08: Starvation Study: The Extreme Psychological and Behavioral Effects of Malnourishment

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By Rachelle Heinemann. Discovered by Player FM and our community — copyright is owned by the publisher, not Player FM, and audio is streamed directly from their servers. Hit the Subscribe button to track updates in Player FM, or paste the feed URL into other podcast apps.

Welcome to another episode of the Understanding Disordered Eating podcast. In this episode, we will be diving deeper into the Minnesota Starvation Experiment or the Minnesota Semi Starvation Experiment. This study was conducted by Ancel Keys, who was a professor of Physiology at the University of Minnesota. During World War II, he was a consultant to the War Department, and wanted to study the effects of starvation most significantly for those who were in the war, and how to provide post-war rehabilitation.

Though this study is being cited all the time, it is important to note that it only had a total of 32 participants. And while it has a very small sample size, the information that we learn from the study is still significant and important.

[00:01 - 2:17] Opening Segment

  • I introduce our topic for this episode
  • Let’s talk about the Minnesota Starvation Experiment

[02:18 - 14:33] The Minnesota Starvation Experiment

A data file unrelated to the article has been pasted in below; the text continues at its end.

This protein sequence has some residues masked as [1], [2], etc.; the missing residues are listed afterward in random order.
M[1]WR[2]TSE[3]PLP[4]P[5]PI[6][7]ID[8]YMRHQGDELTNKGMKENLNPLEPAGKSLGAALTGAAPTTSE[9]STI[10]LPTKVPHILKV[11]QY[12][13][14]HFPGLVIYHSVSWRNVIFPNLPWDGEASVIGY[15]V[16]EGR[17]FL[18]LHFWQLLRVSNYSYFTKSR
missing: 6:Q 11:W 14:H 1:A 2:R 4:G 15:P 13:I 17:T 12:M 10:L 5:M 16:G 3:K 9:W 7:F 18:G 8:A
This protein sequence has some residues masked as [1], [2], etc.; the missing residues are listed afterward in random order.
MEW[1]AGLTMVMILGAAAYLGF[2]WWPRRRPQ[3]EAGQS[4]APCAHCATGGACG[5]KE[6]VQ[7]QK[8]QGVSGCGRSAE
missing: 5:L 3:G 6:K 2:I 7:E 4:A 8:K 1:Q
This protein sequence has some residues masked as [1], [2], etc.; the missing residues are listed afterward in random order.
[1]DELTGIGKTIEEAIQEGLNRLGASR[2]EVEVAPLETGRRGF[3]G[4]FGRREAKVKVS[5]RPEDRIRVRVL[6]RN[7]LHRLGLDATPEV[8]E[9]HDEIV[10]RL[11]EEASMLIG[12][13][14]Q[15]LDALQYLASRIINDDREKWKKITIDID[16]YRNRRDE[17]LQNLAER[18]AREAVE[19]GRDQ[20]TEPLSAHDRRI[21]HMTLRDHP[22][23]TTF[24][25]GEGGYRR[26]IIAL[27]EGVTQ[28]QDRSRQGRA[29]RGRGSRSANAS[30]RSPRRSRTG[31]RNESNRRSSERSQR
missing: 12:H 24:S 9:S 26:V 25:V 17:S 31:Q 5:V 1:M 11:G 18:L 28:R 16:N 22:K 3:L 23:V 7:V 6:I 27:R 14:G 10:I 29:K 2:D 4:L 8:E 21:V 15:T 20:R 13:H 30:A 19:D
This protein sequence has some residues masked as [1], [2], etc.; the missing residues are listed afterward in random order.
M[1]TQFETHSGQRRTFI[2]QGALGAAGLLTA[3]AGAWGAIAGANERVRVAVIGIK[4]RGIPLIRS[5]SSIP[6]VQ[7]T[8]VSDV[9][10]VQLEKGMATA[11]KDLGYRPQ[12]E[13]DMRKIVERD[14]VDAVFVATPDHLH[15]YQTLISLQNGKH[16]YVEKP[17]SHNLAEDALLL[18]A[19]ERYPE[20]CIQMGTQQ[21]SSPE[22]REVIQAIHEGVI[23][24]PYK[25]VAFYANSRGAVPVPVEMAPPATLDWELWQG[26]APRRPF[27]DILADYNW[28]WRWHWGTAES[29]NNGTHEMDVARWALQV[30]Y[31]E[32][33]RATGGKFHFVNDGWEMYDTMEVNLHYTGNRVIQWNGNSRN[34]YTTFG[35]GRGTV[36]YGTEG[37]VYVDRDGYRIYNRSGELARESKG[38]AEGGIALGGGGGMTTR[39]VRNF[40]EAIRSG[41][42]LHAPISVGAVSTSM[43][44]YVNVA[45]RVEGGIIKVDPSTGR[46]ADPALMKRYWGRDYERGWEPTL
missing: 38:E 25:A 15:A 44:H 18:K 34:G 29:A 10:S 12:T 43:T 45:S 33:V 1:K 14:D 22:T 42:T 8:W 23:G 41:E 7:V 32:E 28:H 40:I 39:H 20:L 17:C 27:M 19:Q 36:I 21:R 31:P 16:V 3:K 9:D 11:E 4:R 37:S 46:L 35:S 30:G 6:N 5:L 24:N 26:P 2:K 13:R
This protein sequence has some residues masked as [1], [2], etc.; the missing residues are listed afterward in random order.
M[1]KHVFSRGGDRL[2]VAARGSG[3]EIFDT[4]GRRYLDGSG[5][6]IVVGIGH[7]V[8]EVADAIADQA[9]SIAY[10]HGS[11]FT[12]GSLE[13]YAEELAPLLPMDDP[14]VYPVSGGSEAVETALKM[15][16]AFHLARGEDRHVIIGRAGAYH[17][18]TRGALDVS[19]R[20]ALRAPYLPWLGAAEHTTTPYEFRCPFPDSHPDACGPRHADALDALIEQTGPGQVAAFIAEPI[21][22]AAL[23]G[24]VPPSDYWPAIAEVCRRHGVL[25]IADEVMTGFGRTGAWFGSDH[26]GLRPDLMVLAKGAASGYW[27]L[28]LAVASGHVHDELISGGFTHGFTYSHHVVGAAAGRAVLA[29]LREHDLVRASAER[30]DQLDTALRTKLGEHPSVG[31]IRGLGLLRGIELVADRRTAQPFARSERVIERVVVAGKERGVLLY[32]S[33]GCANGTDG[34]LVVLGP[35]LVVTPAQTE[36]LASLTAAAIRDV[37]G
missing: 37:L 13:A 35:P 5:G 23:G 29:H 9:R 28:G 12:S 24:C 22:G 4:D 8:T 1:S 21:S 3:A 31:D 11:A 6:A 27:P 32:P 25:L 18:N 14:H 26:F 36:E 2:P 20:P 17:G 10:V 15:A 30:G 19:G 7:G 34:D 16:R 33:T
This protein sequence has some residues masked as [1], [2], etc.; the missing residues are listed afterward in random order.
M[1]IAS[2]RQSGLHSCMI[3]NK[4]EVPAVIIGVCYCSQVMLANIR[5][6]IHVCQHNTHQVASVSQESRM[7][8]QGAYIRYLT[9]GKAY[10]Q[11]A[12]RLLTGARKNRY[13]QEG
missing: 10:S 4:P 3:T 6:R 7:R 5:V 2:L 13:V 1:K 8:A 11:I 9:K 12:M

• The stages of the experiment
    • Initial stage - 3 months
    • Semi starvation period - 6 months
    • Rehabilitation period - 3 months
  • Participates talked about their experience
  • Effects of the semi starvation period
    • Physical change
    • Psychological change
    • Social changes
    • Behaviors related to food
  • Re-feeding period
    • Participants are put in 1 of 4 categories
    • Did not feel relief

[14:34 - 19:38] Implications of the Study

  • A lot of this sounds familiar for those with disordered eating
  • Re-feeding process must be done really carefully
  • Biological pressure to look for food
  • Final words

Tweetable Quotes:

“By learning about the effects of starvation, we can avoid attributing all of these symptoms to some other causes that aren't connected to just a significant calorie deficit.” - Rachelle Heinemann

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You can connect with me, Rachelle Heinemann on Instagram, through my website www.rachelleheinemann.com, or email me directly at rachelle@rachelleheinemann.com.

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